Students create official George Mason University "Harlem Shake" video

Over 200 students came out to collborate on a Mason version of the viral hit "The Harlem Shake" (photo courtesy of  Ryan Glass).
Over 200 students came out to collborate on a Mason version of the viral hit "The Harlem Shake" (photo courtesy of Ryan Glass).

What started off as a way to pass time during a slow day in Australia has become an instant viral hit. These “Harlem Shake” videos have become the latest pop culture hit. With millions of views on YouTube, everyone has joined in the craze.

Not to be confused with the popular hip-hop dance of the same name, this “Harlem Shake” dance is  quite different. The video features DJ Baauer’s song “Harlem Shake” while people dance frantically around after the first downbeat is dropped. A group of people are seen standing around, while one individual dances on their own. Once the beat is dropped, the people around that person begin to dance frantically.

Inspired by the popularity of the videos, George Mason University’s own students decided to create their own version of the dance and post a video of it online.

Vince Gomes, a senior at Mason, created the Facebook page to invite people to be a part of the shooting. In less than four days, over 200 students had joined the page. Ryan Glass, another Mason student, agreed to direct the video.

“I asked Ryan, you know we should make a Harlem Shake video,” Gomes said. “We kind of make artistic hardcore videos so we decided to go out of the box with the Harlem Shake videos.”

Having recently launched his own Youtube channel, Glass quickly agreed to help direct the video.

“I saw that everyone was going crazy with this video online. Everyone that seemed to be doing this video got millions of hits,” Glass said.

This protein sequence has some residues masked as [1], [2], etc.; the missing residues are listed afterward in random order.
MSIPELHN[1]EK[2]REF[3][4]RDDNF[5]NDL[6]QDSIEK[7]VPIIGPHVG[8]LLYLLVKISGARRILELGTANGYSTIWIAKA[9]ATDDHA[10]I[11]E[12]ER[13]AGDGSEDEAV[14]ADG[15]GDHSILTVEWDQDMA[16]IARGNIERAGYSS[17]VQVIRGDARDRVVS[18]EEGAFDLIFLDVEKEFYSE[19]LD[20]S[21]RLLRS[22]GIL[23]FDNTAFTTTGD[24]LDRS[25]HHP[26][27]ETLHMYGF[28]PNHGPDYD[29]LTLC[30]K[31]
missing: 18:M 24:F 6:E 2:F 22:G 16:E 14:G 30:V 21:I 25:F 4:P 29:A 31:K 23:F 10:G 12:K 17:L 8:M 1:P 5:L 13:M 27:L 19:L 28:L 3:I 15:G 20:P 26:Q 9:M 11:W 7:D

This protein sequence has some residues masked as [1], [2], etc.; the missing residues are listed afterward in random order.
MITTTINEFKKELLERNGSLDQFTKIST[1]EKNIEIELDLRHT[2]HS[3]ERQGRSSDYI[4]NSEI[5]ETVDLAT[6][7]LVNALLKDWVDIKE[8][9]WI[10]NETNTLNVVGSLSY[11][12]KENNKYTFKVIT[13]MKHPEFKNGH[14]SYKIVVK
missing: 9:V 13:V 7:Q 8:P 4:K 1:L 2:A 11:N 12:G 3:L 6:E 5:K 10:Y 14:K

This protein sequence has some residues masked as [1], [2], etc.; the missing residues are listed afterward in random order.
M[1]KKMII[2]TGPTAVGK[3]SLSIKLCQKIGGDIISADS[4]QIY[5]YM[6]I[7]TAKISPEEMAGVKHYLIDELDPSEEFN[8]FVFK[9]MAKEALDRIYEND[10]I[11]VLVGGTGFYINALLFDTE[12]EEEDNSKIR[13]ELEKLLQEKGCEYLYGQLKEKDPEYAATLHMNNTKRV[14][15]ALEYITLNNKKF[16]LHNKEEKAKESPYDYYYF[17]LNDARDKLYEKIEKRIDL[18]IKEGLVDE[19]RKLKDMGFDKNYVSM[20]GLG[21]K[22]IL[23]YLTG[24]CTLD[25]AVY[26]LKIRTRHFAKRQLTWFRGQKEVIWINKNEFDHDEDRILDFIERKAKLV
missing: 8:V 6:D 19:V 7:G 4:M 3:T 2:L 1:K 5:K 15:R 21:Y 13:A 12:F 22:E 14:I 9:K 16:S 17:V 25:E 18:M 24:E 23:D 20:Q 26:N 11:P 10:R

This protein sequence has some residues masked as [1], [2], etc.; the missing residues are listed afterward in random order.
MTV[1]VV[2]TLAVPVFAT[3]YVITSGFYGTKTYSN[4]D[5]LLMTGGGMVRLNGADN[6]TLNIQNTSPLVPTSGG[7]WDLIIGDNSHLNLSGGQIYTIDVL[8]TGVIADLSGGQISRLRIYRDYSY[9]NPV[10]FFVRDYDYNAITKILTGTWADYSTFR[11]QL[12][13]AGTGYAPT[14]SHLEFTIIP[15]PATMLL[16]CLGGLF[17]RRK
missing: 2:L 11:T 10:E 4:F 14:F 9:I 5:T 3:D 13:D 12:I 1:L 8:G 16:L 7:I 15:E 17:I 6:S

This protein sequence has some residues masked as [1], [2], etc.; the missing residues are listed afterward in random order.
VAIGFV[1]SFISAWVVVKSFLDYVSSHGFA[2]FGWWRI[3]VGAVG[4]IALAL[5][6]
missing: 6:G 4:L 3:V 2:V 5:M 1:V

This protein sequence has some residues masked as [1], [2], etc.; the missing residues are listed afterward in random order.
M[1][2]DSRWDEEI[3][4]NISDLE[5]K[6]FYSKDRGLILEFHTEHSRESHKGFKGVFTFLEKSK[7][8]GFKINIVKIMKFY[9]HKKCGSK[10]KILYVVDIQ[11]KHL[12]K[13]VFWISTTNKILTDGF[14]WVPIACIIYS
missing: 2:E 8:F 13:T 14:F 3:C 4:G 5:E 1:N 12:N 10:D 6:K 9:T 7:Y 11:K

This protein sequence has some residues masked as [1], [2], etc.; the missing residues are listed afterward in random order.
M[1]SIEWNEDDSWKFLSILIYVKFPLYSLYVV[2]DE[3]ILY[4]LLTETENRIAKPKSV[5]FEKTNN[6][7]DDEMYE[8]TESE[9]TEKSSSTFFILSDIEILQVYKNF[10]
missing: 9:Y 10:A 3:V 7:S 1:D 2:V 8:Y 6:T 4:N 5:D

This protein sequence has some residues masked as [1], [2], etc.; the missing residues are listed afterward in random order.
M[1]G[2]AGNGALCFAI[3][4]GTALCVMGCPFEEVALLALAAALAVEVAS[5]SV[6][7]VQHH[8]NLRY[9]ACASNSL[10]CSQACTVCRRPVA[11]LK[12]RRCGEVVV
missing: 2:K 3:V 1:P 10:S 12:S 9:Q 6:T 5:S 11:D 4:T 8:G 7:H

This past Sunday, the entrance level of Southside was transformed as a motley crew of Mason students gathered to film the popular “Harlem Shake” dance.

“We weren’t really sure what the turnout was going to be but we had a ton of people come out today I’m honestly surprised,” Glass said.

Dressed in anything from a horse mask to a power ranger outfit, Mason students were excited to make their own version of the “Harlem Shake” video.

The video was shot in four different locations around campus: outside of Southside, the Johnson Center, in front of the Mason Statue and at the Lecture Hall.

“It’s an opportunity to do something stupid before I graduate,” said Elyse Anderson, a senior at Mason who was one of the participants in the filming.

Other Mason students joined the video shoot simply to have fun.

“I like to shake it Harlem style,” said Nasia Olinger, a junior at Mason.

Glass and Gomes, along with Mason student Omar Zaki, had also previously shot a Parkour video that became an instant viral hit on YouTube.

When asked why they wanted to participate, students such as junior Marion Nieto simply replied, “I like to be epic.”

For others, however, demonstrating school spirit was the real motivation for taking part  in the video.

“It was a lot of fun. It was cool to meet people who really wanted our school to have the biggest one,” said Kathleen Welch, a sophomore at Mason.

The sheer silliness concept brought out a lot of Mason students to participate.

“The video always looks like so much fun and I feel like it is something that will connect everyone to Mason,” said Kristin House, a Mason sophomore, who also took part in the video. “It’s an excuse to wear whatever you want.”

What makes this video unique is more than just the excitement of Mason students. Glass wanted to shoot the video in a way that no one has shot it before.

“Nobody’s yet to use a glide cam while doing their video. It gives a little bit of a different perspective,” Glass said.

After the shoot, Glass edited and posted the “Harlem Shake” video to his YouTube channel Sunday evening.

The video was quickly shared by numerous Mason students on Facebook and Twitter. President Cabrera even joined in the sharing when he retweeted the YouTube link to his Twitter acount.

Within a day, the video has already been viewed over 15,000 times. With that, the Mason community is quickly making sure that their version of “Harlem Shake” becomes an instant viral hit.


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